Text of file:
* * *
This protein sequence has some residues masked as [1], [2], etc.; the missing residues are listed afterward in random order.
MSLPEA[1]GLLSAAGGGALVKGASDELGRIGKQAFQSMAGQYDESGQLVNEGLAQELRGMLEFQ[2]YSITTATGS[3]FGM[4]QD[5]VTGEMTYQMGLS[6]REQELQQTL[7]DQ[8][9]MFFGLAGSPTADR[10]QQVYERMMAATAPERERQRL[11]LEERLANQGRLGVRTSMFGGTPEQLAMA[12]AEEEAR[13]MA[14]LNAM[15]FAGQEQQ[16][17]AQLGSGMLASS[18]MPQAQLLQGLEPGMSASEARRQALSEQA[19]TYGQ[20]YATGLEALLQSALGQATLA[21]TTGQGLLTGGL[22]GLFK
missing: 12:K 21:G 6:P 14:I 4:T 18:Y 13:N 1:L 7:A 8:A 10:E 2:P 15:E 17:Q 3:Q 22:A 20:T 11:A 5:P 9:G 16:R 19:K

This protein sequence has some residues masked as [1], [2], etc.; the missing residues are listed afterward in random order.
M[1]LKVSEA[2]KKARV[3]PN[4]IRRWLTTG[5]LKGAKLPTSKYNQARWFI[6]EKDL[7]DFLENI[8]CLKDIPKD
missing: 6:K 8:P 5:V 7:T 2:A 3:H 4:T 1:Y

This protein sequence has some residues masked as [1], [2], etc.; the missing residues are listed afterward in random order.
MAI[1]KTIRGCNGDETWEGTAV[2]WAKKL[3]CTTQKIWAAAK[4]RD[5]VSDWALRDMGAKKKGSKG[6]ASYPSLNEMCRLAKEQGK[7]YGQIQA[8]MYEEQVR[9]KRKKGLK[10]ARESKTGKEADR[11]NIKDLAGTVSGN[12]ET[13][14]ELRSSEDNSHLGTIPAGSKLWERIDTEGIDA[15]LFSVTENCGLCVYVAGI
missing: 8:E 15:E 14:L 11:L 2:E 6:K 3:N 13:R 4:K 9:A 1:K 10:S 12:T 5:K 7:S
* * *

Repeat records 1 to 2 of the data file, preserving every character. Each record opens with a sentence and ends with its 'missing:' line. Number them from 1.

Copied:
This protein sequence has some residues masked as [1], [2], etc.; the missing residues are listed afterward in random order.
MSLPEA[1]GLLSAAGGGALVKGASDELGRIGKQAFQSMAGQYDESGQLVNEGLAQELRGMLEFQ[2]YSITTATGS[3]FGM[4]QD[5]VTGEMTYQMGLS[6]REQELQQTL[7]DQ[8][9]MFFGLAGSPTADR[10]QQVYERMMAATAPERERQRL[11]LEERLANQGRLGVRTSMFGGTPEQLAMA[12]AEEEAR[13]MA[14]LNAM[15]FAGQEQQ[16][17]AQLGSGMLASS[18]MPQAQLLQGLEPGMSASEARRQALSEQA[19]TYGQ[20]YATGLEALLQSALGQATLA[21]TTGQGLLTGGL[22]GLFK
missing: 12:K 21:G 6:P 14:I 4:T 18:Y 13:N 1:L 7:A 8:A 10:E 2:P 15:E 17:Q 3:Q 22:A 20:T 11:A 5:P 9:G 16:R 19:K

This protein sequence has some residues masked as [1], [2], etc.; the missing residues are listed afterward in random order.
M[1]LKVSEA[2]KKARV[3]PN[4]IRRWLTTG[5]LKGAKLPTSKYNQARWFI[6]EKDL[7]DFLENI[8]CLKDIPKD
missing: 6:K 8:P 5:V 7:T 2:A 3:H 4:T 1:Y